Neurocognitive consequences of OSA include daytime sleepiness, loss of alertness, memory deficit, reduced vigilance, impaired executive function, psychomotor speed deficits, increased risk for automobile and occupational accidents and decreased quality of life. This impairment in cognitive functions in OSA patients has been found to be associated with reductions in gray matter volume of left hippocampus and right frontal gyrus. There was a significant improvement in gray matter of these areas following treatment with CPAP for 3 months.[103,104] Attention deficits in OSA include a decline in vigilance, sustained attention and selective attention. Psychomotor speed deficit has also been observed in moderate-to-severe OSA. Studies have demonstrated a decline in memory and learning abilities. Executive functions that are found to be impaired are mental flexibility, planning, analysis, synthesis and organizational skills.[108,109] There are semantic language deficits in OSAS.[110,111] CPAP treatment is found to be effective in improving some cognitive functions (memory and psychomotor speed). High executive functions and verbal fluency may not improve following treatment with CPAP. Though CPAP use has not been shown to improve many of these deficits in adults, significant improvement in neurobehavioral function after 3 months of CPAP therapy has been reported in children.[112,114,115]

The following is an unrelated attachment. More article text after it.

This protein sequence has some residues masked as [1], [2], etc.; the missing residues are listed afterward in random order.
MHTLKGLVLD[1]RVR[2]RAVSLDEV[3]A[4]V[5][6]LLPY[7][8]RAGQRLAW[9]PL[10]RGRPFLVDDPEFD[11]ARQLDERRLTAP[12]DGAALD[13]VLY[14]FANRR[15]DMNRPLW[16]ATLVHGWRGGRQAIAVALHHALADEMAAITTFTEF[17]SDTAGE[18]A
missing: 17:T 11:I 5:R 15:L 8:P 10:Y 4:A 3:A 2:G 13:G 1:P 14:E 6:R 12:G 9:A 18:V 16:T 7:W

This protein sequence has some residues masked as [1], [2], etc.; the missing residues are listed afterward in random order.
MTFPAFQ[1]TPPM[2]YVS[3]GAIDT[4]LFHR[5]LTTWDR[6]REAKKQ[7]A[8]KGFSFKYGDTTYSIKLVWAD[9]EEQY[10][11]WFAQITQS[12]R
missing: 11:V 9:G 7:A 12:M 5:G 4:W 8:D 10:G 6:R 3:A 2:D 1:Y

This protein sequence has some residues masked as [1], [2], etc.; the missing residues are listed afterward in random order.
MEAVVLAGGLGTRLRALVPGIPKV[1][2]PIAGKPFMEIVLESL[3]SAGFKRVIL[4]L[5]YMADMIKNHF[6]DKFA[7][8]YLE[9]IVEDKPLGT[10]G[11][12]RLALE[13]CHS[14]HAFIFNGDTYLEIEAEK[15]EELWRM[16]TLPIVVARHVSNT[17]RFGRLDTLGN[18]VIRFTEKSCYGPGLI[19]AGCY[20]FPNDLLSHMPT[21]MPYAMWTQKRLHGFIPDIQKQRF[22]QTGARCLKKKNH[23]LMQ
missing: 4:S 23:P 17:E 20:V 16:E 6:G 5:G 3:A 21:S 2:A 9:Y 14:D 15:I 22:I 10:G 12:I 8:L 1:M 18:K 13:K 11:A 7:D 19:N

Expert Rev Resp Med. 2012;6(5):557-566. © 2012 Expert Reviews Ltd.